Venture Out Profile: Drew Jagdat On Video Games, Being Out At Work, And Intersectionality.
Drew Jadgat is a Senior Front-end Developer working at Hubba where he collaborates with their UX and product teams, building user experiences and interfaces. In his down time, you can usually find him playing JRPG video games, Magic: The Gathering, or cheering on Shangela on RuPaul’s Drag Race. (Note: The views expressed in this interview are solely those of the interviewee and not those of the Venture Out organization. GO TEAM BEN DE LA CREME!!!)
VO: How did you get involved in tech/entrepreneurship?
DJ: I’ve always been interested in video games and computers, which led to me spending countless hours surfing the web and building my own websites in my younger years. I studied Game Development at the University of Ontario Institute of Technology but realized the video game industry wasn’t right for me. While I liked playing video games, making them was a very different beast. In school, I got involved with a student organization to redesign and develop their new website and I found my passion for building websites and web technologies again. After graduating, I enrolled in Web Design and Development at Durham College and quickly landed my first job in the industry at Achievers.
VO: What impact (if any) has your LGBTQA+ identity had on your career?
DJ: When I started at Achievers, I wasn’t out to my family yet and I wasn’t sure of myself. Whoever I was going to be, I wanted to feel like myself all of the time, especially at my workplace. Achievers was home to many LGBTQA+ people who were really supportive. It was the right environment to really figure myself out. I wouldn’t have been able to come out to my family without the help of my friends and colleagues at work.
My queer identity is an important aspect in my life now, so when I began interviewing at Hubba, I wanted to let them know who I am to gauge whether it could be a place I would feel comfortable in. It’s not only a workplace I’m comfortable being out in, but it’s an environment I can thrive in and I try to pay it forward everyday.
VO: We LOVE Hubba, and the Venture Out Conference would not have happened last year without them. What is one thing managers or those in leadership positions can do to make their teams / workplaces more inclusive?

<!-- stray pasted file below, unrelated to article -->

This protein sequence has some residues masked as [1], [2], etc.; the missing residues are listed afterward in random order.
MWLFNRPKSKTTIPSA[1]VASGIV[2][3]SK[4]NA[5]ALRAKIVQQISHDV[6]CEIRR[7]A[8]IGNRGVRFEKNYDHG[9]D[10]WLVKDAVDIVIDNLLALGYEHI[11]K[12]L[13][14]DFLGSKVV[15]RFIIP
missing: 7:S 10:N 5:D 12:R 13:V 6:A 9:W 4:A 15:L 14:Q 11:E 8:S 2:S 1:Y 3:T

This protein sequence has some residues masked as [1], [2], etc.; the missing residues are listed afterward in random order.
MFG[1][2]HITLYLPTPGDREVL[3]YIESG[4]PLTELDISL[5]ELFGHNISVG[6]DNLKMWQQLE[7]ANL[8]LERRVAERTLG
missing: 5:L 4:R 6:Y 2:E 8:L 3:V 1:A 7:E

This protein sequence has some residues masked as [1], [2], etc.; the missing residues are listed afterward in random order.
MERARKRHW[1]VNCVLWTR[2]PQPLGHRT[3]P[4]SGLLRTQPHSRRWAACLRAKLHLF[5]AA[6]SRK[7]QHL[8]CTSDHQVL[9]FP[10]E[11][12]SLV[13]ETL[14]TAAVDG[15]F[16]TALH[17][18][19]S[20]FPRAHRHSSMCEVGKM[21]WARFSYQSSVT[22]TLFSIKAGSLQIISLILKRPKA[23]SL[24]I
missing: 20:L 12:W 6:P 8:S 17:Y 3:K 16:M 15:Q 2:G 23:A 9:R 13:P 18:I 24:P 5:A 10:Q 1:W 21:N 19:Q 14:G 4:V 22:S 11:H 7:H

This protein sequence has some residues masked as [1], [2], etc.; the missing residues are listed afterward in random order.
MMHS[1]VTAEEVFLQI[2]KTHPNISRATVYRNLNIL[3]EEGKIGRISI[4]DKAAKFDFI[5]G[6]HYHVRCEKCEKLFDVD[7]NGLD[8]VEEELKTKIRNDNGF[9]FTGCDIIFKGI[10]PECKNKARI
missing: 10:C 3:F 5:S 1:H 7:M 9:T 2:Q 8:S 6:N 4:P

DJ: In Toronto, if your workplace isn’t diverse, you’re working against the grain. The talented, driven and passionate people of all backgrounds, genders and experiences are here and many of them are applying to your companies already. But fixing the broader issue of diversity and inclusivity in the workplace starts with each individual. If you’re a hiring manager it’s necessary to think about biases you might have and actively think about those things when you’re interviewing and evaluating candidates.
VO: What is one piece of advice you have for LGBTQA+ folks just starting out in their careers in tech or entrepreneurship?
DJ: Not all companies are as open and inclusive as Hubba but it’s important to be able to find your allies wherever you are. Find at least one ally who can champion you and be someone to confide in.
VO: To what extent do you think attitudes within the tech/startup industry have shifted over time?
DJ: The conversation about diversity is starting to shift to be more inclusive of many under represented groups. It’s becoming more about intersectionality. There’s a range of characteristics and experiences that forms each individual. I’m a man, I am gay, I am a person of colour, I am of Guyanese heritage and I am a first generation Canadian. All these traits together have shaped my perspective. The tech industry is broadening its definition of diversity to become more inclusive but there’s a lot more of the mountain to climb before we get to the peak.
VO: Anything else that you’d like to highlight?
DJ: You can be as visible as you want to be. There’s no one right way to belong to this community.